On Father’s Day, Peter and his parents came over for a few hours. His dad wanted to see the pictures of my trip, so I obliged via my tablet. As usual, Peter was hanging on me and in the midst of the activity.
Suddenly, there was David.
His dad swiped to the next picture. Another shot of David. And another. And another. Silence from the boy.
I thought I should just deal with the elephant in the room. “I’ll bet you’re wondering why David is naked.” He looked at me with those beautiful brown eyes. I talked about how artists at that time and place wanted to idolize the human body and portray it as beautifully perfect as possible. This was art, not something to be worried about. We should be modest (huh???) about our bodies, but this was different. This is a beautiful body. “The most beautiful man in the world,” our guide kept telling us.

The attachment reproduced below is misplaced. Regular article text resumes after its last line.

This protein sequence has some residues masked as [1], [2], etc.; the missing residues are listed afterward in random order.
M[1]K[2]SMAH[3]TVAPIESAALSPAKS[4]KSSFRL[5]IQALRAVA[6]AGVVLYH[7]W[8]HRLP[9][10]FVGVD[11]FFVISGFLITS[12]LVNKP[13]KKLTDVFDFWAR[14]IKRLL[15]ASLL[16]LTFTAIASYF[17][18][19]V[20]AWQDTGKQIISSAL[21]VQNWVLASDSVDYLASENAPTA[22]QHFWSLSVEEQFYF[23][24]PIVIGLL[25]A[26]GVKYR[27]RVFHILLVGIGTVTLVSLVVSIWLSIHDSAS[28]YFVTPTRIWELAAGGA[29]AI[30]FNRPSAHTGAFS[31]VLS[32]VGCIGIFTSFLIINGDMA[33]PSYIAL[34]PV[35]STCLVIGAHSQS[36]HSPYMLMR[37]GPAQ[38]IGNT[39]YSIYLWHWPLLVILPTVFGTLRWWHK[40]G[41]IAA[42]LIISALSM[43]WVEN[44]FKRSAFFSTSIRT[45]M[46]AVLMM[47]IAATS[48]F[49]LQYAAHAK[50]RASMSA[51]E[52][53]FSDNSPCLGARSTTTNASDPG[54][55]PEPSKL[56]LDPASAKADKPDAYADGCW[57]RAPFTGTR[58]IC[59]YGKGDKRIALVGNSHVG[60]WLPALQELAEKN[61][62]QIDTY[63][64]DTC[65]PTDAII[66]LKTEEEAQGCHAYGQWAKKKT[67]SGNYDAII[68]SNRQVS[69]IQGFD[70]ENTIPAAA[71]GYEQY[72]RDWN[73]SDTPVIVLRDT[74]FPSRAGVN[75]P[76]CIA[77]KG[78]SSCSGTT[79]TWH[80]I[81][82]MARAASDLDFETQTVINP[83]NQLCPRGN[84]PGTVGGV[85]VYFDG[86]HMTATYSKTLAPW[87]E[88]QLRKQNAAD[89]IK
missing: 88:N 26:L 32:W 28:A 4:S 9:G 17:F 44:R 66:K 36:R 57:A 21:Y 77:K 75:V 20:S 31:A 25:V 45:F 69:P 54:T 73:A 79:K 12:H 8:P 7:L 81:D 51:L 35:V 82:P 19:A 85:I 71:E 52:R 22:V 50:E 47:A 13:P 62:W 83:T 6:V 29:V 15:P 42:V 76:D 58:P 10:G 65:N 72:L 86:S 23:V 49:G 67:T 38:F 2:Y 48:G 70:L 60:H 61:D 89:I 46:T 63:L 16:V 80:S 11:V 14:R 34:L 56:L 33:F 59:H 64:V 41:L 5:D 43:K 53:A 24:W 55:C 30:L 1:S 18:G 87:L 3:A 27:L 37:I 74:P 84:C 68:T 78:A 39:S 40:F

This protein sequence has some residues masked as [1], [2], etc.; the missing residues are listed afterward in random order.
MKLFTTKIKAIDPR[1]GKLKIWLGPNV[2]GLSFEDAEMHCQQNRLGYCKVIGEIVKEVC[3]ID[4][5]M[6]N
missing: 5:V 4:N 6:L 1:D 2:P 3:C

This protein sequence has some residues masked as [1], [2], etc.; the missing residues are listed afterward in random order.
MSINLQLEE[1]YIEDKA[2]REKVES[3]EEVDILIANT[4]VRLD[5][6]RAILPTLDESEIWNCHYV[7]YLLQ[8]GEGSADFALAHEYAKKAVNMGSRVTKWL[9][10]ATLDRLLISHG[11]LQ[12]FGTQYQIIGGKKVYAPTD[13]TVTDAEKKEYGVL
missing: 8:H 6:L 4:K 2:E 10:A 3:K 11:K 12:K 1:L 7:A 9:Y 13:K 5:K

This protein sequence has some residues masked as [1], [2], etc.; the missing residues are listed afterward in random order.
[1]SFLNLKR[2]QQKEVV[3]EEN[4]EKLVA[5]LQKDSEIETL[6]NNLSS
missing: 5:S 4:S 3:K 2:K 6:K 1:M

No reply. From anyone. I kept talking.
Why didn’t someone kick me? Make a T with their hands or a slicing motion across the throat or a zipping motion across the lips? Something.
I talked about the change in perspective, that the amazingly young Michelangelo had designed this statue to be placed high above our heads, which may be why the hands and head are so large. I talked about his belief that God had already created the figure in the marble; his job was to reveal it.
“But why is he naked?”
I talked about the way people later misunderstood the art. I mentioned fig leaves.
“How did they wear the leaves?”
I was sweating; I thought my art appreciation lecture would never end. As they left, I apologized to our daughter-in-law for having brought up the subject.
The next day was Grandma and Grandpa Day. We played in the basement, building a school with walls created from broken-down Stampin’ Up! boxes. In front of the school was a gate, he told me. A beautiful gate. With naked people. But it was OK. They are beautiful.